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Food television: constructions of authenticity in Australian culinary programs

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posted on 2023-01-18, 18:14 authored by Bernardine Lynch
Submission note: A thesis submitted in total fulfilment of the requirements of the degree of Doctor of Philosophy to the School of Humanities, Faculty of Humanities and Social Sciences, La Trobe University, Bundoora.

Television programs about food are now a main stay of prime time viewing schedules on both public and commercial broadcasting networks in Australia. Given the current popularity and variety of the genre, these programs provide important and unique insights into the aspirations and lifestyle choices of contemporary Australians. This thesis examines four food series produced by public broadcasting networks in the last decade. It investigates the common theme of „authenticity‟ and argues that in the era of late modernity the appeal of food television lies in connecting audiences with vicarious experiences of „real‟ food and related culinary traditions. In examining the various ways authenticity is constructed in these programs, the thesis reveals that although it is a concept widely used in food based discourses, its use can be problematic. Authenticity is often an assertion made about particular foods frequently without substantiation. The programs examined include Food Safari, Luke Nguyen‟s Vietnam, Gourmet Farmer and Poh‟s Kitchen. Each series is scrutinised in the context of the development of lifestyle television in Australia and the broader societal shift towards lifestyles as ways of living which are consciously chosen rather than determined by tradition. This necessitates an investigation into the changing role food plays in contemporary industrialised societies. Food now functions as a significant factor in the production of identity. Choices made relating to what one eats and in what manner, can be indicative of one‟s aspirations and sense of self. This thesis argues that the desire for authentic food as mediated through culinary television is intrinsically linked to the need to experience connectedness and tradition, albeit vicariously.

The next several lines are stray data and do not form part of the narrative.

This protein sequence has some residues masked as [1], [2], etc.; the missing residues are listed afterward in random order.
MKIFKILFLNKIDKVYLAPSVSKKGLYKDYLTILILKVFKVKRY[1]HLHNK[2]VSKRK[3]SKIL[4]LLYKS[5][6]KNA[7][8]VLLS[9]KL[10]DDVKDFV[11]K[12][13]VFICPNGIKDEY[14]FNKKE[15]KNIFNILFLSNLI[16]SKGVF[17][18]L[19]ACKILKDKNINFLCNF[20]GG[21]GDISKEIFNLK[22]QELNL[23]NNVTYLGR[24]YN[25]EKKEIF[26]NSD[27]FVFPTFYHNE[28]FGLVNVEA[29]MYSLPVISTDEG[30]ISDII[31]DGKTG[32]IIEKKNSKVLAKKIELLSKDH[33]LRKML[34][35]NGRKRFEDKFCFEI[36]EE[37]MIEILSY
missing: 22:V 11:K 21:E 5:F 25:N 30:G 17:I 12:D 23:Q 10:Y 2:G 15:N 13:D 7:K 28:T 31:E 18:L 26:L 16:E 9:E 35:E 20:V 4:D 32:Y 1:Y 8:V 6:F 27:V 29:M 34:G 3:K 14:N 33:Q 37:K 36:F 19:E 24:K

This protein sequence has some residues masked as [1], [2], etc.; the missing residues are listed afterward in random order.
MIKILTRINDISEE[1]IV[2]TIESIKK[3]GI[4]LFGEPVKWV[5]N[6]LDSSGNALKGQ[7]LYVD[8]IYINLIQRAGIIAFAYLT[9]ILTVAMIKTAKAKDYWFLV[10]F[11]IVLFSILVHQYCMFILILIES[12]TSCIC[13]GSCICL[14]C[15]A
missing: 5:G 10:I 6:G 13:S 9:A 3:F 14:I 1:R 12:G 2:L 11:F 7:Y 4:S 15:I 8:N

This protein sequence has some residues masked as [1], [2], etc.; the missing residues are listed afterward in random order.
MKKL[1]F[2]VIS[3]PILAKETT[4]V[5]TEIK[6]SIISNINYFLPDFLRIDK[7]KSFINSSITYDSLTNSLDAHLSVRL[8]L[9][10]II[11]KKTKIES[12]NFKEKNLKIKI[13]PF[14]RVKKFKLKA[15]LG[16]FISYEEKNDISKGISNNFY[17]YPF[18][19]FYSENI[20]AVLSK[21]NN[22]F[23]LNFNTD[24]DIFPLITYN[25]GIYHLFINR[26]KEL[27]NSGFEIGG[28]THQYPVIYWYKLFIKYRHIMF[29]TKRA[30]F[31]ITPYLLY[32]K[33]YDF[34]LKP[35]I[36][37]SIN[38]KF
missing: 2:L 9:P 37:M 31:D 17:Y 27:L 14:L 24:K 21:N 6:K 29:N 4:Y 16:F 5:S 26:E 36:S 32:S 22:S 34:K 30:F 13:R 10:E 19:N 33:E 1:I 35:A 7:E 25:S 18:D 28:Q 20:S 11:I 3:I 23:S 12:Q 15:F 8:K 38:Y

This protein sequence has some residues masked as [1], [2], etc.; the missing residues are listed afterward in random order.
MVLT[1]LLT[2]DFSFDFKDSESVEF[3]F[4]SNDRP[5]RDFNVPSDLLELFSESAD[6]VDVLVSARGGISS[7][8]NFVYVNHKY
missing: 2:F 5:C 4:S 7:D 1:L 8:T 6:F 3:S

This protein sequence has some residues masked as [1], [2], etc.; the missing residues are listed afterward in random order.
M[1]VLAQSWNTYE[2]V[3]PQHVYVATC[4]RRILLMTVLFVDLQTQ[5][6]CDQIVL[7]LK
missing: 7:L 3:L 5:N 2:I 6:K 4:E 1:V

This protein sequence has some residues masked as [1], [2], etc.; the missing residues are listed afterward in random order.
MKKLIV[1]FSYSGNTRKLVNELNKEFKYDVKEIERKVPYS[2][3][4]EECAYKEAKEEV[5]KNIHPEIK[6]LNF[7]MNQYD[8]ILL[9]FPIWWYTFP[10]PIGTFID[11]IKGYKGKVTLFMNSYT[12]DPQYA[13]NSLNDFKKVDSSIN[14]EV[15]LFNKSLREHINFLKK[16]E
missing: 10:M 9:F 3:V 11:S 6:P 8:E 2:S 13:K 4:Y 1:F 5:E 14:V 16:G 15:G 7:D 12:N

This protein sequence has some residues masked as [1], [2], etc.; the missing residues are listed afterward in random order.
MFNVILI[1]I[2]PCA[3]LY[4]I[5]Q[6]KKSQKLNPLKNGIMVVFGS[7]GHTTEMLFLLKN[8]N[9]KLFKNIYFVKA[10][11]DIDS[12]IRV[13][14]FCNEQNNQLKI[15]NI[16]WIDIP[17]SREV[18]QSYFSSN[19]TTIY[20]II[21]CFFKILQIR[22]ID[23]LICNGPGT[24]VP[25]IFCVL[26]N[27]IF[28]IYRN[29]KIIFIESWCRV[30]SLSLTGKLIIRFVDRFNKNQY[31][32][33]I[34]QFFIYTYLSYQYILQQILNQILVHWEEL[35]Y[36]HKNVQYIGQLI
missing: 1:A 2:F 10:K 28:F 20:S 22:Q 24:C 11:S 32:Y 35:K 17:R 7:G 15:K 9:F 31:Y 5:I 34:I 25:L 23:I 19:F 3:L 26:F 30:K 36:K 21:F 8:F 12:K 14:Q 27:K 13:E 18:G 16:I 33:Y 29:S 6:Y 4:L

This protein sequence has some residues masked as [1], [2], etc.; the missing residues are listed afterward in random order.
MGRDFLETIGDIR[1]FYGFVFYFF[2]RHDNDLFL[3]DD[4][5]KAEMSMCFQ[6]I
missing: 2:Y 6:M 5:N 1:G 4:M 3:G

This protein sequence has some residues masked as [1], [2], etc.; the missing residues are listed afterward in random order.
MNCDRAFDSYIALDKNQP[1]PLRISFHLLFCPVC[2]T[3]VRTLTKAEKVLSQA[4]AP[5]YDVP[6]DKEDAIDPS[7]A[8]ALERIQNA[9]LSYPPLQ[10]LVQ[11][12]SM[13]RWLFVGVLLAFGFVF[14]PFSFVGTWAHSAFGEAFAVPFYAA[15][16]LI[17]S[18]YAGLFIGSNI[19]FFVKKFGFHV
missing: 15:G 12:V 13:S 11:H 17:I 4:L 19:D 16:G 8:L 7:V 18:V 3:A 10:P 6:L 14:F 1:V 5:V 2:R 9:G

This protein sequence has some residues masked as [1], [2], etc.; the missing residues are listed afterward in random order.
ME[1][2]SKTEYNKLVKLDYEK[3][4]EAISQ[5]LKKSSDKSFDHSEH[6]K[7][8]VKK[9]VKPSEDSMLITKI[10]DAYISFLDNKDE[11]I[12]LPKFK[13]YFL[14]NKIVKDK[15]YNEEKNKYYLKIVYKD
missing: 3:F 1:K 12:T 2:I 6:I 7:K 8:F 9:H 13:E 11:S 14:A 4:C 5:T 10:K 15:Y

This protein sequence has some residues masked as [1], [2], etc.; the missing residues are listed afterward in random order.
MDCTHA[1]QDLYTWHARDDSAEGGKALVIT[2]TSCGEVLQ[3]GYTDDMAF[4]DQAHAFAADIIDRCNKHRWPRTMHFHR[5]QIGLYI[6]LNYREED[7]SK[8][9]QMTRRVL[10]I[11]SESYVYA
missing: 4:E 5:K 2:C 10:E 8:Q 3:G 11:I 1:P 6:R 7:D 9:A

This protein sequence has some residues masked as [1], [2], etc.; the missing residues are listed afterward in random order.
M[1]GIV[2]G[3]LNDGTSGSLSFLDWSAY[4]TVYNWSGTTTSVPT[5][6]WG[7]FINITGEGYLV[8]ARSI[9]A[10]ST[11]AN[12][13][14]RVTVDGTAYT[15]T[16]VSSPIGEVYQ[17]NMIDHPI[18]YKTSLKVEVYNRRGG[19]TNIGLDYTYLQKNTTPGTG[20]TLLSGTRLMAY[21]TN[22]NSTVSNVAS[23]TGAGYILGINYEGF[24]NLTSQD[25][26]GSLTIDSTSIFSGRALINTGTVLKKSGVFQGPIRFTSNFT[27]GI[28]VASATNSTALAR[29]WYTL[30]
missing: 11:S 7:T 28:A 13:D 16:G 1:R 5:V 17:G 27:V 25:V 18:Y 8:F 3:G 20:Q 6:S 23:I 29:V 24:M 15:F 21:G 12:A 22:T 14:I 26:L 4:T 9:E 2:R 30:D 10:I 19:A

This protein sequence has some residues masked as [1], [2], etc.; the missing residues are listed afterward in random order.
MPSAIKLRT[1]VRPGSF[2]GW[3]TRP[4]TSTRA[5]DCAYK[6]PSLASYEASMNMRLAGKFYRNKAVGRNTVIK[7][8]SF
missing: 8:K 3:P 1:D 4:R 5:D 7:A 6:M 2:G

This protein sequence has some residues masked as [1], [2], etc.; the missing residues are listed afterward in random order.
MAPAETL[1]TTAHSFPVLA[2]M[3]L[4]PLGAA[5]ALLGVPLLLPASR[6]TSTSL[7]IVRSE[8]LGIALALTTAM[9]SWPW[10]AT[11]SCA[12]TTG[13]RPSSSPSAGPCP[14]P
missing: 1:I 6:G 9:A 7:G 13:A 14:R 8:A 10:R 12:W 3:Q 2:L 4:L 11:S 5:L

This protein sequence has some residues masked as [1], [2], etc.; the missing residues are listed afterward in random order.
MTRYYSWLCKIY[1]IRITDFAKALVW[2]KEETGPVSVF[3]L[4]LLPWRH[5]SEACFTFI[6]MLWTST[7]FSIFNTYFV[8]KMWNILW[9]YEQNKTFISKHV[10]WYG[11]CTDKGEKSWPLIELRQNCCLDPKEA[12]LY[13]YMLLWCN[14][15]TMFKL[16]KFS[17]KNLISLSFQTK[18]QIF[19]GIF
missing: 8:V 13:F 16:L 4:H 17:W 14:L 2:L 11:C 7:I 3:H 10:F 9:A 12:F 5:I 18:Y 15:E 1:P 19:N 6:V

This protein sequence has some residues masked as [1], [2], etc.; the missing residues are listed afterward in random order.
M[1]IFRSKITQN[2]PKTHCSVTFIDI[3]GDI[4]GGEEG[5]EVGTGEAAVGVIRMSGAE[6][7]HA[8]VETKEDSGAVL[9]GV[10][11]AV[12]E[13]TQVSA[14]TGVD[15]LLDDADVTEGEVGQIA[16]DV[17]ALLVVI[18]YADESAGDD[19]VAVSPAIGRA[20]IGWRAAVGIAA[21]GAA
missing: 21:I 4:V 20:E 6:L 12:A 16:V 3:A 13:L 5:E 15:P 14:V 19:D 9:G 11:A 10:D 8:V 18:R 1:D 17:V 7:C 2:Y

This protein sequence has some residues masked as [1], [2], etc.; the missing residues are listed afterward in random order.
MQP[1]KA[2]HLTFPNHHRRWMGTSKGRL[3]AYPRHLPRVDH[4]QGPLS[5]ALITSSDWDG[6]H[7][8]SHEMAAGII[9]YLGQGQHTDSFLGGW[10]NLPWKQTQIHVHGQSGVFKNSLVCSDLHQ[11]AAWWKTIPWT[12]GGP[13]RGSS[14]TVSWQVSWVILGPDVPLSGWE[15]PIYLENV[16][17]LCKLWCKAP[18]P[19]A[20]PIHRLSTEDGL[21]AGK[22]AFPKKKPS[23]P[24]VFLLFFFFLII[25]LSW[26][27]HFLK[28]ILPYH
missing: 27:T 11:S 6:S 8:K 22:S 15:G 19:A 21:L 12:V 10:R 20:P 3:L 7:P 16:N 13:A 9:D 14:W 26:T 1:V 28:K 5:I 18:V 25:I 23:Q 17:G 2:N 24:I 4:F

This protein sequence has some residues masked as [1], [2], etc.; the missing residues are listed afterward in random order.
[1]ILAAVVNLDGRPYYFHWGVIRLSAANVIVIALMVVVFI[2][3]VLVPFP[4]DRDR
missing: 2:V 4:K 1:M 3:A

Center or Department

Faculty of Humanities and Social Sciences. School of Humanities.

Thesis type

  • Ph. D.

Awarding institution

La Trobe University

Year Awarded


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This thesis contains third party copyright material which has been reproduced here with permission. Any further use requires permission of the copyright owner. The thesis author retains all proprietary rights (such as copyright and patent rights) over all other content of this thesis, and has granted La Trobe University permission to reproduce and communicate this version of the thesis. The author has declared that any third party copyright material contained within the thesis made available here is reproduced and communicated with permission. If you believe that any material has been made available without permission of the copyright owner please contact us with the details.

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